There's an app for that. So stop using the website.
This is the message companies are trying to drum into users. Mobile is, as we know, convenient and personalized—but there is more to it than that. Apps let companies mine far more of your personal data than websites. That is a major incentive to get you to make the switch from web to mobile.
If you try to use the real estate website Zillow on your phone, you are bound to run into a full-screen ad for one of its many apps.
“Now,” says Jeremy Wacksman, who leads mobile strategy for the company, “Zillow can be present in your pocket when you're touring open houses, when you're driving around the neighborhood, when you're laying in bed at night checking something.”
With all its apps, Zillow can keep you company day and night. Wacksman says two-thirds of Zillow's traffic is now on phones. The company has also partnered with Google Now, an app that gathers information from places like a user's web browser, phone GPS and other Google products. Zillow wants to use that data to show people ads for houses before they even know they want them.
Mobile data opens up all kinds of possibilities for companies. For instance, your contact list can help Instagram connect more user accounts; LinkedIn can learn about your social network from your calendar. And, of course, advertisers will pay a pretty penny for that kind of data.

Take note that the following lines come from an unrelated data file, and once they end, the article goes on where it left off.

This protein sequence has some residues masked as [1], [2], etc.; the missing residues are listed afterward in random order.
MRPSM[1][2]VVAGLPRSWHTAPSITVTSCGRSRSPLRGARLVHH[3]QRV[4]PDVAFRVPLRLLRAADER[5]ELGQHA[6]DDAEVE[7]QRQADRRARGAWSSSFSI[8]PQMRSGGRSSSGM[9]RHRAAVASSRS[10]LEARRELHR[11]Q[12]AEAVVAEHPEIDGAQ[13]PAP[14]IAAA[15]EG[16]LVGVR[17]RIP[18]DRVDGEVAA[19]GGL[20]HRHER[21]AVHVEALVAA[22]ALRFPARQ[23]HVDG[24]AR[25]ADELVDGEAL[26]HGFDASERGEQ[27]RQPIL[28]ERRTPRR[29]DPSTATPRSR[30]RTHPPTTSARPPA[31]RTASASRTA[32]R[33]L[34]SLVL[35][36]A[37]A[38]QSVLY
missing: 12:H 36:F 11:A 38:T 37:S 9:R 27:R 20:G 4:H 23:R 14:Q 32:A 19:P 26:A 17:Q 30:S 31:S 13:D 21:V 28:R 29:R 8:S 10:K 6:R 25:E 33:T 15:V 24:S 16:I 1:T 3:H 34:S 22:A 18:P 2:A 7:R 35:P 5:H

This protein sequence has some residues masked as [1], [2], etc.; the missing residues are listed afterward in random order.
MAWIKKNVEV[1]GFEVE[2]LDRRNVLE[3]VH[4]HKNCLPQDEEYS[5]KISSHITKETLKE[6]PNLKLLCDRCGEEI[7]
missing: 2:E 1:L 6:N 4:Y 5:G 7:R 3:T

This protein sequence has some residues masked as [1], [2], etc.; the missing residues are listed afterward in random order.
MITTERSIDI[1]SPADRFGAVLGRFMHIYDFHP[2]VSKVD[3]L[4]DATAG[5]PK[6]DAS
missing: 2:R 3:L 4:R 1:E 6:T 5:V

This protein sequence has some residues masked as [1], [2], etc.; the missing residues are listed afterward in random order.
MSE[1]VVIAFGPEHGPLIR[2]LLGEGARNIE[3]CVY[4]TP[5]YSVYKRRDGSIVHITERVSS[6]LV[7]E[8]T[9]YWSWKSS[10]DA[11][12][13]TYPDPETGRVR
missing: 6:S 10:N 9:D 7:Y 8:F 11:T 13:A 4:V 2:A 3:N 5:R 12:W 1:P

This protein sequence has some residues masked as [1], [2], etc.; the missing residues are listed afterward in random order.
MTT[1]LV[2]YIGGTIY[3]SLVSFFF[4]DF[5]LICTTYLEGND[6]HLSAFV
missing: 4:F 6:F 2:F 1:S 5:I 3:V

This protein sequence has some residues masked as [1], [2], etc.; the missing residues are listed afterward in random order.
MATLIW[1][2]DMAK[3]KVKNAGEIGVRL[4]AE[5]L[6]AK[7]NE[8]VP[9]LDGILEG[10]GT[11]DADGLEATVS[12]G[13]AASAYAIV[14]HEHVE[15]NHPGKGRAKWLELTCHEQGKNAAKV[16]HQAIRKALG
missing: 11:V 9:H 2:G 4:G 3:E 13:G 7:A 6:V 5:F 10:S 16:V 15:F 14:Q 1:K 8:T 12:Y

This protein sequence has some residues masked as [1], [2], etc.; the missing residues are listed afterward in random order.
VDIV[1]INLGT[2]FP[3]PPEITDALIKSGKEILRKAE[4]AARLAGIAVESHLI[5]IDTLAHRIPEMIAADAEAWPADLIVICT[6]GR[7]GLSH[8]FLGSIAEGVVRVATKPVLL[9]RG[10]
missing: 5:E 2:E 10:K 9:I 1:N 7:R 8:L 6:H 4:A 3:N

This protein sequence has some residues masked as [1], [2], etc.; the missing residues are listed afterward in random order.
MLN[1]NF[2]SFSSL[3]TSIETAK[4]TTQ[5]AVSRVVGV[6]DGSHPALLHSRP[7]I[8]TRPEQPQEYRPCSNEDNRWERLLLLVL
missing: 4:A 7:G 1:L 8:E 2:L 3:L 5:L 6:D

Every year Appthority releases a report rating the security and privacy of top apps. Company co-founder Domingo Guerra says there is so much more information on mobile than web.
“You have the GPS location, so exact coordinates maybe 24-7,” he says. “And then there is access to cameras, microphones, calendars, address books, even vibration of the device.” That is powerful data he says can be sold or leaked to third parties.
Even if your data is not distributed, Domingo says it is uncertain what companies will do with it all. Many of those companies don't know themselves.
“The more data they collect now,” he says, “the more uses they can find for it later.”
If you do switch from a website to its mobile app counterpart, it may not be obvious what information about yourself you are giving up.
In any case, some companies do not leave consumers much of a choice. On Facebook, for example, mobile users can only send messages by downloading its new messenger app, which, by the way, has been criticized for gathering all sorts of personal data.
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